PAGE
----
The Tripoli-based government has recently said that it had evidence Russia was deploying fighters through a private security contractor to back Haftar's forces in key battleground areas in the past months.

Moscow has repeatedly denied playing any role in Libya’s fighting.


It’s time to implement radical changes, says Algeria’s new president

Updated 18 min 46 sec ago

It’s time to implement radical changes, says Algeria’s new president

  • Tebboune: “We cannot reform, repair and restore that which was destroyed over a decade in two months”

Algerian President Abdelmadjid Tebboune, who succeeded longtime leader Abdelaziz Bouteflika in December, asked in the face of his country’s insistent protest movement for time to implement “radical changes,” in an interview published on Thursday.

The interview with French daily Le Figaro was Tebboune’s first since his election in Dec. 12 polls that were rejected by the year-old “Hirak” protest movement that forced out Bouteflika and marked by a record 60-percent abstention rate.

“We cannot reform, repair and restore that which was destroyed over a decade in two months,” Tebboune told Le Figaro.

Tebboune has been slammed by protesters as representing the ruling elite they want removed, having served several times as minister and once briefly as prime minister during Bouteflika’s two-decade rule.

Tebboune, who after his election “extended a hand” to the Hirak movement to build a “new Algeria,” said he has prioritized “political reforms.”

“I am determined to go far in making radical changes to break with bad practices, clean up the political sphere and change the approach to governing.”

Revising the constitution is the “priority of priorities,” he said.

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The interview with French daily Le Figaro was Abdelmadjid Tebboune’s first since his election in Dec. 12 polls that were rejected by the year-old ‘Hirak’ protest movement that forced out Abdelaziz Bouteflika.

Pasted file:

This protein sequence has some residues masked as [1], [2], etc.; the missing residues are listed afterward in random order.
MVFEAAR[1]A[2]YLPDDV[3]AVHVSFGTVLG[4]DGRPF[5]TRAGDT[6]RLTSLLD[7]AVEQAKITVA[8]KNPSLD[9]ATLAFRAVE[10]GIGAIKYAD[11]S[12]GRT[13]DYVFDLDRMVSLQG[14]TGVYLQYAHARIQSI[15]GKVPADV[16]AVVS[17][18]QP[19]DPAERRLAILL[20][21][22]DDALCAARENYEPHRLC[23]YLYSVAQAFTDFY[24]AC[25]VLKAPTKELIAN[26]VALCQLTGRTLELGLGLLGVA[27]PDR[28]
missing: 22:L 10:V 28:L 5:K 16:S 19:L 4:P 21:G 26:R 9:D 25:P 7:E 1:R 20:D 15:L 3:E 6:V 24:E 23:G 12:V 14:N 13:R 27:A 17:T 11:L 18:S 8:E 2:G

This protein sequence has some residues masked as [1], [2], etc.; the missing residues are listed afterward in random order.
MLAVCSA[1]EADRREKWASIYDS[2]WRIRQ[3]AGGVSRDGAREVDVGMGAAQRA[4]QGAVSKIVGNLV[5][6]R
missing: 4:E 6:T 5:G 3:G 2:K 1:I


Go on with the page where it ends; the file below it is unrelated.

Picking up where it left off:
“The limits,” he added, are those elements “relating in particular to national identity and national unity. “Everything else is negotiable.”

“The second area of work will be that of the electoral law,” to give legitimacy to parliament, “which will have to play a larger role,” he said, underscoring the need to “separate money from politics.”

He said “things are starting to calm” in the streets and that “the Hirak got almost everything it wanted,” including the departure of Bouteflika last April and figures from the “old regime” as well as the arrests of officials and businessmen suspected of corruption.

Even as the unprecedented popular movement has thinned in numbers since December, protesters still turn out in droves every Friday, keeping up demands for a complete overhaul of the system in place since Algeria’s independence from France in 1962.

In his interview, Tebboune dismissed any notion that he — like his predecessors — was a president chosen by the army, a pillar of the regime.

“I feel indebted only to the people who elected me freely and openly. The army supported and accompanied the electoral process, but it never determined who would be president.”

Tebboune is, however, considered to have been close to the late General Ahmed Gaid Salah, powerful army chief for 15 years until his death on Dec. 23.

Gaid Salah wielded de facto power in Algeria between Bouteflika’s resignation in the face of mass street protests last April 2 and Tebboune’s succession.

“The army ... is not concerned with politics, investment or the economy,” Tebboune said, contradicting most observers who say the army’s top brass have influence in all those spheres.

The president said he also wants to reform the economy, which has been battered by the low price of oil — on which Algeria’s economy is dependent — and “unbridled imports, which generate overcharging, one of the sources of corruption.”